Fever, Pain, and Failure to Thrive in a 9-Year-Old Boy

Arun Phophalia, MBBS, MS; Madhu Phophalia, MD, MBBS, MS

Disclosures

December 16, 2015

Physical Examination and Workup

The child is well-nourished but appears small for his age. He is friendly and cooperative. His blood pressure is 94/68 mm Hg, pulse is 80 beats/min with a regular rhythm, oral temperature is 98.8°F (37.1°C), and respiration rate is 16 breaths/min. The patient's conjunctiva is pale, the sclera is muddy, the neck veins are not distended, and no pedal edema is noted.

Although the abdomen is slightly distended, no organs or lumps are palpable, and the bowel sounds are normal. Slight tenderness is noted in the left lumbar region on deep palpation, and the rest of the abdomen is nontender. The review of his other systems is normal. No free fluid is detected in the abdomen. The general examination does not show any abnormalities, except for slight pallor and grade 1 digital clubbing. No lymphadenopathy is detected, and the hernial sites are normal.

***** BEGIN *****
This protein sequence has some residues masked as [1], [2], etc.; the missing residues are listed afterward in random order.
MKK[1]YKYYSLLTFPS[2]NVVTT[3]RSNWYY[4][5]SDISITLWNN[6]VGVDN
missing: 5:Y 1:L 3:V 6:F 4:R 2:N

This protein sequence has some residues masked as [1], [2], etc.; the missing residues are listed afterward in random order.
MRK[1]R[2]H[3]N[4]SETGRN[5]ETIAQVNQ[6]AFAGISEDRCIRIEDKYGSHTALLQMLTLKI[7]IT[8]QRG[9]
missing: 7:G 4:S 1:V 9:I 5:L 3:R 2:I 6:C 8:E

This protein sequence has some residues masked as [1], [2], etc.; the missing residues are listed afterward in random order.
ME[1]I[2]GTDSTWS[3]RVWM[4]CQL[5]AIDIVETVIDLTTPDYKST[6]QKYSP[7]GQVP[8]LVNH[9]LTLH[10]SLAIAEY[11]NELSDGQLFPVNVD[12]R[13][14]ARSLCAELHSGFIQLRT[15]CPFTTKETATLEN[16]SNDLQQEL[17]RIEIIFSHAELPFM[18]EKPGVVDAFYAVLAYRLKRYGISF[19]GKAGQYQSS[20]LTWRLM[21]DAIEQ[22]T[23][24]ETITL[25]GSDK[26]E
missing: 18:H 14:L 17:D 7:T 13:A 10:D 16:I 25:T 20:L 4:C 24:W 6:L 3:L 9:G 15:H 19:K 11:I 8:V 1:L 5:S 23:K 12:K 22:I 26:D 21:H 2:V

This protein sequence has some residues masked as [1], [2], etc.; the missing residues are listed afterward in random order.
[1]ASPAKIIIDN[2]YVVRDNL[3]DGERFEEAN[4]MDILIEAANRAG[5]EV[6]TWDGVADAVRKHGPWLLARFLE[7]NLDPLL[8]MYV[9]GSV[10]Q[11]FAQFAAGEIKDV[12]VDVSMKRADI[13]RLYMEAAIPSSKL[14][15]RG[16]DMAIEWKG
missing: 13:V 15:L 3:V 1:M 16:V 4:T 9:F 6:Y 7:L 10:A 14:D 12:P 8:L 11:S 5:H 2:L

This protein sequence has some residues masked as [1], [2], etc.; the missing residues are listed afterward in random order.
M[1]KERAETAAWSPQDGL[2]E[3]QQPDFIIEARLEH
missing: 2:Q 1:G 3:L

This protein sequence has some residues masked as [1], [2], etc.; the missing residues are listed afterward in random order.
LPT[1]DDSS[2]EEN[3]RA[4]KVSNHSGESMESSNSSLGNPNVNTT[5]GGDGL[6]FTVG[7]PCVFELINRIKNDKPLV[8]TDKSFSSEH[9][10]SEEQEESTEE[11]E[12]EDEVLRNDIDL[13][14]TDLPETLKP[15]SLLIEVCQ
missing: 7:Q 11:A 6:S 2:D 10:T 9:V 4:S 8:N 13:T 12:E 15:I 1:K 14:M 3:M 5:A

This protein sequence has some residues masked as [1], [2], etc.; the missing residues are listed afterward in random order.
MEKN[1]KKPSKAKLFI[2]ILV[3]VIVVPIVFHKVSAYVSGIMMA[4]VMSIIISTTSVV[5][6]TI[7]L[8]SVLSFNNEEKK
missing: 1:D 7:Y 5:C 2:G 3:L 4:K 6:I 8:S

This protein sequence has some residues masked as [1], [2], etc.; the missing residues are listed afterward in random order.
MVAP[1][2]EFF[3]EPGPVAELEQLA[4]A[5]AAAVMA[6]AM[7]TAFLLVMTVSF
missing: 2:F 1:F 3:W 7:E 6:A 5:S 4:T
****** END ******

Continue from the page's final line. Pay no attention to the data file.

Figure 1.

A complete blood cell (CBC) count reveals a hemoglobin of 10.7 g/dL (107 g/L), a hematocrit of 32% (0.32), and a red blood cell (RBC) count of 3.5 × 106/µL (3.5 × 1012/L). The liver function tests, kidney function tests, electrolyte panel, and coagulation profile, as well as the remainder of the CBC, are all normal. A routine urine examination shows 3-4 white blood cells (WBCs) per high power field, with no RBCs. A urine culture is performed; within 48 hours, over 100,000 colony forming units/mL of Escherichia coli sensitive to ciprofloxacin, gatifloxacin, gentamicin, and amikacin are found.

An intravenous urogram is ordered (Figure 1).

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